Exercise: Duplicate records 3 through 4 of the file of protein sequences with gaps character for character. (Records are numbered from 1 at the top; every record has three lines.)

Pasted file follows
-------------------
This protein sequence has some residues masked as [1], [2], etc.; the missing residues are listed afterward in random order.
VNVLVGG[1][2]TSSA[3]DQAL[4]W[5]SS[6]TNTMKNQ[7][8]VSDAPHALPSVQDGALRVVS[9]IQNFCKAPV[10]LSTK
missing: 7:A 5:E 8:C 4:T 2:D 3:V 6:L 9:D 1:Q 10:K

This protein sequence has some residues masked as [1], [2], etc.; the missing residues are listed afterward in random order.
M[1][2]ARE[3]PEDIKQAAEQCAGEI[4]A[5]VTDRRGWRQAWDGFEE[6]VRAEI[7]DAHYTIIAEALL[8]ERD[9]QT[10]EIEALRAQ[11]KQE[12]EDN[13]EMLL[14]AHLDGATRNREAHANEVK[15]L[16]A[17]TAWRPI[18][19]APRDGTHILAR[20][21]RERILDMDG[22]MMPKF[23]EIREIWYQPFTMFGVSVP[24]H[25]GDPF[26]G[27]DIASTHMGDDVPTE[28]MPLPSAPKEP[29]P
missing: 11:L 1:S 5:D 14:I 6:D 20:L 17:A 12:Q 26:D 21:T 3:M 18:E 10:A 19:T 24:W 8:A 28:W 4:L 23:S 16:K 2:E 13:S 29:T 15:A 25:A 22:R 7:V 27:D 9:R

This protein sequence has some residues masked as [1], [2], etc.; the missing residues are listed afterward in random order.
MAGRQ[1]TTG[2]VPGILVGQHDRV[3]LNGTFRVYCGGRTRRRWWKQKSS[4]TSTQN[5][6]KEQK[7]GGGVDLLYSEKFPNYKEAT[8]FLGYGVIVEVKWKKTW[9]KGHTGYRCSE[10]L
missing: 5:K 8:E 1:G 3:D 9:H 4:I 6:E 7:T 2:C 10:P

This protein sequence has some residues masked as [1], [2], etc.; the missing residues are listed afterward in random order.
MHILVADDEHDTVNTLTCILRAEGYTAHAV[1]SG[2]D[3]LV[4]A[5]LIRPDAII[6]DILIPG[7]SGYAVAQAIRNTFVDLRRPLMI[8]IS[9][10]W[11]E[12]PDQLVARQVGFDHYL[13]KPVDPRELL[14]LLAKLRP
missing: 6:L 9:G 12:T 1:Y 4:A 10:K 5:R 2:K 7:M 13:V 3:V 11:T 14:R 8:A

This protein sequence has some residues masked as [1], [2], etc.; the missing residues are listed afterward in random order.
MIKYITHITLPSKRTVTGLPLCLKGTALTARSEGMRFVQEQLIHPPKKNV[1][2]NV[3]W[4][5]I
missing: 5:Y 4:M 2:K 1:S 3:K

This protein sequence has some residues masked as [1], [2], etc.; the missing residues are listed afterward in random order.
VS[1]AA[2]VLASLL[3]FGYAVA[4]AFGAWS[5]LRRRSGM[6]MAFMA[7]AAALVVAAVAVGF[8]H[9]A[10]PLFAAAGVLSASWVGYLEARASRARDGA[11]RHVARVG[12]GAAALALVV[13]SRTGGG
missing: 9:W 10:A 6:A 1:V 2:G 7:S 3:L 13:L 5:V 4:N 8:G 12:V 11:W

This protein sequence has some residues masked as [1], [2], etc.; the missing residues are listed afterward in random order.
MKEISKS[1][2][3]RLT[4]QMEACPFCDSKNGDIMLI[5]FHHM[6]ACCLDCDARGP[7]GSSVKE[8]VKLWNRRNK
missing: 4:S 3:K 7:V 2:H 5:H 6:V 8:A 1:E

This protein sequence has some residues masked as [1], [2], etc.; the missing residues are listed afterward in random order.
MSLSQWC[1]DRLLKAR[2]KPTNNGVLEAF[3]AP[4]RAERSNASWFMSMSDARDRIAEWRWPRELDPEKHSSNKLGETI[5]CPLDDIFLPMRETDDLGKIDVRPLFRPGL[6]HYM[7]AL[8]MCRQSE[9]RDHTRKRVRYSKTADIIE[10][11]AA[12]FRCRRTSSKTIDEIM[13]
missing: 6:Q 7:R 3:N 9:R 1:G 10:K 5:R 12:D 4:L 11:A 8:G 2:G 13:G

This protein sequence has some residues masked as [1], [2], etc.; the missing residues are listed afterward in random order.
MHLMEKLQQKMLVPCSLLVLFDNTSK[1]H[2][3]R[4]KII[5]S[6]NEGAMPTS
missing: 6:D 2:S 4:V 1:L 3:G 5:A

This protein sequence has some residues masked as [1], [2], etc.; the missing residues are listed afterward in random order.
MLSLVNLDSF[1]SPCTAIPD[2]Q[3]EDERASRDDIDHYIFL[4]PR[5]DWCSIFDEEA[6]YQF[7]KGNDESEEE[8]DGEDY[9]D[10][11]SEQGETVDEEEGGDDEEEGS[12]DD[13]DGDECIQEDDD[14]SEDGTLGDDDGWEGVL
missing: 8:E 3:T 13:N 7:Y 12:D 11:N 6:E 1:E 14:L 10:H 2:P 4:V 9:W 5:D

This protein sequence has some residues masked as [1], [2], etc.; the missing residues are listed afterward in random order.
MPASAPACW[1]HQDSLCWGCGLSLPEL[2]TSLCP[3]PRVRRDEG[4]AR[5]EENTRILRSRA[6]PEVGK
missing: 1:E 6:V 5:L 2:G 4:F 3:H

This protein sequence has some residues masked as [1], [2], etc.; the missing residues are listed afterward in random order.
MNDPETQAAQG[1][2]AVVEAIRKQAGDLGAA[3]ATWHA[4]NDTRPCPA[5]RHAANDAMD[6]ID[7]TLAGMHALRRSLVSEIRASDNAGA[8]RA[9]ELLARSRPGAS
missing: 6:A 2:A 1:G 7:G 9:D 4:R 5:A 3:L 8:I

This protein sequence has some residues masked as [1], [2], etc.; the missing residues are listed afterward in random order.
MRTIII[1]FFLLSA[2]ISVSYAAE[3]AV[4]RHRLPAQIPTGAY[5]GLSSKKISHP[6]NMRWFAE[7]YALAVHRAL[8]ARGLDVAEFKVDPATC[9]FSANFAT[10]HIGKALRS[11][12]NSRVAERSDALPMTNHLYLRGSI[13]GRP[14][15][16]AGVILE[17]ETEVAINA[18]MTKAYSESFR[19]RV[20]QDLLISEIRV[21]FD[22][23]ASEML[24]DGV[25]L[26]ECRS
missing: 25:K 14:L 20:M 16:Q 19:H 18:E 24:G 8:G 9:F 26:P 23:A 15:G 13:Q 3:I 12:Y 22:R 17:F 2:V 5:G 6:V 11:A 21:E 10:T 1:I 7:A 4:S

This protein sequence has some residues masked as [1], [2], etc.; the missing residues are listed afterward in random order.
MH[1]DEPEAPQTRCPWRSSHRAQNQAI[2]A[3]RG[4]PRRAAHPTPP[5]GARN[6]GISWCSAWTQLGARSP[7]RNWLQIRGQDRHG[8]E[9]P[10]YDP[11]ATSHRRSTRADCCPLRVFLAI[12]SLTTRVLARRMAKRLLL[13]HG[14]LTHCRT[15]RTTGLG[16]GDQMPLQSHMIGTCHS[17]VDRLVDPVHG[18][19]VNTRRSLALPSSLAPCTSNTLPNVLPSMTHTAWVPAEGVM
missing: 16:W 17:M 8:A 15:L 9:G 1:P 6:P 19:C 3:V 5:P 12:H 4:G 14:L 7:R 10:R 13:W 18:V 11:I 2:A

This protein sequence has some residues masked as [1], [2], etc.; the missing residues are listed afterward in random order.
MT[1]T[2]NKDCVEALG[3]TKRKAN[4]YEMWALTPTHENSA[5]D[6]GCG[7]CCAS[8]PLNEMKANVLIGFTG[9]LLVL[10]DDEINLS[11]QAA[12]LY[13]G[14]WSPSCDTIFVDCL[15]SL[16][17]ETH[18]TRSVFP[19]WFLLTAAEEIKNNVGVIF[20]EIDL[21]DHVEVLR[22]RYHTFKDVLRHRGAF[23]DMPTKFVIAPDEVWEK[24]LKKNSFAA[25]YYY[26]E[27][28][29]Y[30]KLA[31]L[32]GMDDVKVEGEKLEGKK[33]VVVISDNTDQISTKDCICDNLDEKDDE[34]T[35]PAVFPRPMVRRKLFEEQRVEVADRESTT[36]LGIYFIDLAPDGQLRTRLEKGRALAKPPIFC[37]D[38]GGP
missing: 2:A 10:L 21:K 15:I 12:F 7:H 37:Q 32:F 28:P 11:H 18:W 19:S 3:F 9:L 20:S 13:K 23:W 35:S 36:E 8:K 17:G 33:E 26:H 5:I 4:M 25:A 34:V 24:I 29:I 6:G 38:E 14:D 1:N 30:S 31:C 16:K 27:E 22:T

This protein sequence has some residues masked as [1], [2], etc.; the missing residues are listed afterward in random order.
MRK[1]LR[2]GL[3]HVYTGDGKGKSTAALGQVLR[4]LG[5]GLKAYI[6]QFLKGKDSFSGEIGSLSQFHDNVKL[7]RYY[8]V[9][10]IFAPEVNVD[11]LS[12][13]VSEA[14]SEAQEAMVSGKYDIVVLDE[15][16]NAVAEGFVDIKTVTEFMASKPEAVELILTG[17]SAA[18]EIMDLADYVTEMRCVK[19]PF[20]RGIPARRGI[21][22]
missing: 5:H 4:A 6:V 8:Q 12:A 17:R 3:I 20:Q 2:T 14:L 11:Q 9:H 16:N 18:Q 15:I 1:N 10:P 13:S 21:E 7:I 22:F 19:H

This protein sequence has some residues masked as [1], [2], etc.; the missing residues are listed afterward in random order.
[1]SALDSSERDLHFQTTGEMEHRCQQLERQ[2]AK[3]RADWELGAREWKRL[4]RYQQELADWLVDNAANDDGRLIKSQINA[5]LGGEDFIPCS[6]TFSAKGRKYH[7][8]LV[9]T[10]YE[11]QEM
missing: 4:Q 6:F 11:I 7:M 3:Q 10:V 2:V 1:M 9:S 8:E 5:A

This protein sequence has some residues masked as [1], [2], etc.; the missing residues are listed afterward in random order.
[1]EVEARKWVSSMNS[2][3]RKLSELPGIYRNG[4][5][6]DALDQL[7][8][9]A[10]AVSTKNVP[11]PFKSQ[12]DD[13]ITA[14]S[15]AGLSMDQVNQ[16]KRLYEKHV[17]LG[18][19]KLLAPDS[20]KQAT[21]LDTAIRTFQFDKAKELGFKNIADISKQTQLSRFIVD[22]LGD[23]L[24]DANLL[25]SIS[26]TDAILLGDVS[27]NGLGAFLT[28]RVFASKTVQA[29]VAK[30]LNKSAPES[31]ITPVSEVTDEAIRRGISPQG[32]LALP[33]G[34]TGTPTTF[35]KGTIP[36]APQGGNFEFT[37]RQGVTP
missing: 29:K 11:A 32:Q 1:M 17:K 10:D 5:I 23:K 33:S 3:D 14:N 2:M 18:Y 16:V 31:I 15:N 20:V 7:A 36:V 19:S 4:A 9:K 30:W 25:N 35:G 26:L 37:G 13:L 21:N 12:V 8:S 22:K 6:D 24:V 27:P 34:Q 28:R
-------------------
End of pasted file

This protein sequence has some residues masked as [1], [2], etc.; the missing residues are listed afterward in random order.
MAGRQ[1]TTG[2]VPGILVGQHDRV[3]LNGTFRVYCGGRTRRRWWKQKSS[4]TSTQN[5][6]KEQK[7]GGGVDLLYSEKFPNYKEAT[8]FLGYGVIVEVKWKKTW[9]KGHTGYRCSE[10]L
missing: 5:K 8:E 1:G 3:D 9:H 4:I 6:E 7:T 2:C 10:P

This protein sequence has some residues masked as [1], [2], etc.; the missing residues are listed afterward in random order.
MHILVADDEHDTVNTLTCILRAEGYTAHAV[1]SG[2]D[3]LV[4]A[5]LIRPDAII[6]DILIPG[7]SGYAVAQAIRNTFVDLRRPLMI[8]IS[9][10]W[11]E[12]PDQLVARQVGFDHYL[13]KPVDPRELL[14]LLAKLRP
missing: 6:L 9:G 12:T 1:Y 4:A 10:K 5:R 2:K 7:M 13:V 3:V 11:T 14:R 8:A